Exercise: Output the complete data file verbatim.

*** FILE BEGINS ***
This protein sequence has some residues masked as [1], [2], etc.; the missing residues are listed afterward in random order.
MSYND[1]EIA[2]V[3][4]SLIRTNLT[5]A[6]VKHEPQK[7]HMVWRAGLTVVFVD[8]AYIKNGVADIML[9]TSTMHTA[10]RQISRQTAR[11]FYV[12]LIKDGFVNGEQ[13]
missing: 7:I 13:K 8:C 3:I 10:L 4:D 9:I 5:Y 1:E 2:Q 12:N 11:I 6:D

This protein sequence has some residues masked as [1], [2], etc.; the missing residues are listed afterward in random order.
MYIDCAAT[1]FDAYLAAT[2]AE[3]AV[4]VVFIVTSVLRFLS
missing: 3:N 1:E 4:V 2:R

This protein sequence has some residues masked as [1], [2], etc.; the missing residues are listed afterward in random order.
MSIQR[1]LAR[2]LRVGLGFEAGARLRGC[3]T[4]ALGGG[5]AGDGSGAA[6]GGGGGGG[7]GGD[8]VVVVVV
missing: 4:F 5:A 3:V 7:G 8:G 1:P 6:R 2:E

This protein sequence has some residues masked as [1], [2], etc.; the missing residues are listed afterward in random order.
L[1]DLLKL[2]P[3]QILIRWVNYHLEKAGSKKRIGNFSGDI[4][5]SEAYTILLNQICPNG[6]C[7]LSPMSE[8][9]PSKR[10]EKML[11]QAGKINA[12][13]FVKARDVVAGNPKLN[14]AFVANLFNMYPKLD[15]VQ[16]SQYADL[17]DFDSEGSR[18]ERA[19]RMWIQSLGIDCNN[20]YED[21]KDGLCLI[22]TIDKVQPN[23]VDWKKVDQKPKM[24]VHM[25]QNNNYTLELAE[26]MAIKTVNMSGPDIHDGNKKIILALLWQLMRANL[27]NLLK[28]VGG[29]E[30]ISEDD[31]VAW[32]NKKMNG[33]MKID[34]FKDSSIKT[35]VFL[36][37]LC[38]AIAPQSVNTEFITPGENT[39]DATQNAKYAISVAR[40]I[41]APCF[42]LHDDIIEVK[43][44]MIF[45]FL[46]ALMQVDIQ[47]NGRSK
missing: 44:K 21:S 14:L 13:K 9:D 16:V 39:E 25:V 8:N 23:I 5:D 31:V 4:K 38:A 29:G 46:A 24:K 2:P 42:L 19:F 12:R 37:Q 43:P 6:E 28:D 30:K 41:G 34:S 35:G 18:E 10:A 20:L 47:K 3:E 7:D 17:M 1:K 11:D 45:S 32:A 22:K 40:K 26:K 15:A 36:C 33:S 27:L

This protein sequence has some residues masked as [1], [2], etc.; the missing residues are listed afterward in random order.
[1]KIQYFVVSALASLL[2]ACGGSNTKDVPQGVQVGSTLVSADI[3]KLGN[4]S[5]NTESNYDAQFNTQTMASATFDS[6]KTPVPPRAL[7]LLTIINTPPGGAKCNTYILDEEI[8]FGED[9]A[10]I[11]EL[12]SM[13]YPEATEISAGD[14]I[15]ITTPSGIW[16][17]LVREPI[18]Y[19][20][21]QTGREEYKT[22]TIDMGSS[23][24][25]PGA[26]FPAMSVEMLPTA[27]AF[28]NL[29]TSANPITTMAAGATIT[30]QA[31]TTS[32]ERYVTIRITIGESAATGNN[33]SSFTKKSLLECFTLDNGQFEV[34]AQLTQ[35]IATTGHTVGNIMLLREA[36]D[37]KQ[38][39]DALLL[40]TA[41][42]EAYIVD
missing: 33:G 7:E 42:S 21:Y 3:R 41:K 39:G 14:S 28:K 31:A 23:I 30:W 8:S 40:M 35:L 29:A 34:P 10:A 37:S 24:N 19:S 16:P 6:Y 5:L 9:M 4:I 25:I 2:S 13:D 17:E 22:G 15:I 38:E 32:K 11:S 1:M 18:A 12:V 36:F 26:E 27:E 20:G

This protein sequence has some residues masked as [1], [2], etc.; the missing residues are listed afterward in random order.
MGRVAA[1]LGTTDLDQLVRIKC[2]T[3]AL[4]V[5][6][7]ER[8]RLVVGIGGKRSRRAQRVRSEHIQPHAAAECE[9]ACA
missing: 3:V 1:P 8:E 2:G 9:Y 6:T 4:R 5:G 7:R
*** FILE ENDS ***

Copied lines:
This protein sequence has some residues masked as [1], [2], etc.; the missing residues are listed afterward in random order.
MSYND[1]EIA[2]V[3][4]SLIRTNLT[5]A[6]VKHEPQK[7]HMVWRAGLTVVFVD[8]AYIKNGVADIML[9]TSTMHTA[10]RQISRQTAR[11]FYV[12]LIKDGFVNGEQ[13]
missing: 7:I 13:K 8:C 3:I 10:L 4:D 9:I 5:Y 1:E 2:Q 12:N 11:I 6:D

This protein sequence has some residues masked as [1], [2], etc.; the missing residues are listed afterward in random order.
MYIDCAAT[1]FDAYLAAT[2]AE[3]AV[4]VVFIVTSVLRFLS
missing: 3:N 1:E 4:V 2:R

This protein sequence has some residues masked as [1], [2], etc.; the missing residues are listed afterward in random order.
MSIQR[1]LAR[2]LRVGLGFEAGARLRGC[3]T[4]ALGGG[5]AGDGSGAA[6]GGGGGGG[7]GGD[8]VVVVVV
missing: 4:F 5:A 3:V 7:G 8:G 1:P 6:R 2:E

This protein sequence has some residues masked as [1], [2], etc.; the missing residues are listed afterward in random order.
L[1]DLLKL[2]P[3]QILIRWVNYHLEKAGSKKRIGNFSGDI[4][5]SEAYTILLNQICPNG[6]C[7]LSPMSE[8][9]PSKR[10]EKML[11]QAGKINA[12][13]FVKARDVVAGNPKLN[14]AFVANLFNMYPKLD[15]VQ[16]SQYADL[17]DFDSEGSR[18]ERA[19]RMWIQSLGIDCNN[20]YED[21]KDGLCLI[22]TIDKVQPN[23]VDWKKVDQKPKM[24]VHM[25]QNNNYTLELAE[26]MAIKTVNMSGPDIHDGNKKIILALLWQLMRANL[27]NLLK[28]VGG[29]E[30]ISEDD[31]VAW[32]NKKMNG[33]MKID[34]FKDSSIKT[35]VFL[36][37]LC[38]AIAPQSVNTEFITPGENT[39]DATQNAKYAISVAR[40]I[41]APCF[42]LHDDIIEVK[43][44]MIF[45]FL[46]ALMQVDIQ[47]NGRSK
missing: 44:K 21:S 14:L 13:K 9:D 16:V 39:E 25:V 8:N 23:I 5:D 31:V 4:K 38:A 29:G 46:A 24:K 2:P 42:L 19:F 12:R 37:Q 43:P 6:E 28:D 30:K 41:G 34:S 35:G 18:E 10:A 20:L 47:K 3:E 7:D 17:M 1:K 11:D 45:S 32:A 22:K 40:K 26:K 15:A 36:C 33:S 27:L

This protein sequence has some residues masked as [1], [2], etc.; the missing residues are listed afterward in random order.
[1]KIQYFVVSALASLL[2]ACGGSNTKDVPQGVQVGSTLVSADI[3]KLGN[4]S[5]NTESNYDAQFNTQTMASATFDS[6]KTPVPPRAL[7]LLTIINTPPGGAKCNTYILDEEI[8]FGED[9]A[10]I[11]EL[12]SM[13]YPEATEISAGD[14]I[15]ITTPSGIW[16][17]LVREPI[18]Y[19][20][21]QTGREEYKT[22]TIDMGSS[23][24][25]PGA[26]FPAMSVEMLPTA[27]AF[28]NL[29]TSANPITTMAAGATIT[30]QA[31]TTS[32]ERYVTIRITIGESAATGNN[33]SSFTKKSLLECFTLDNGQFEV[34]AQLTQ[35]IATTGHTVGNIMLLREA[36]D[37]KQ[38][39]DALLL[40]TA[41][42]EAYIVD
missing: 33:G 7:E 42:S 21:Y 3:R 41:K 39:G 14:S 28:K 31:A 23:I 30:W 8:S 40:M 35:L 29:A 34:P 10:A 37:S 24:N 19:S 16:P 6:Y 5:L 9:M 4:I 25:I 2:S 13:D 17:E 22:G 15:I 38:E 32:K 11:S 1:M 18:A 12:V 36:F 26:E 27:E 20:G

This protein sequence has some residues masked as [1], [2], etc.; the missing residues are listed afterward in random order.
MGRVAA[1]LGTTDLDQLVRIKC[2]T[3]AL[4]V[5][6][7]ER[8]RLVVGIGGKRSRRAQRVRSEHIQPHAAAECE[9]ACA
missing: 3:V 1:P 8:E 2:G 9:Y 6:T 4:R 5:G 7:R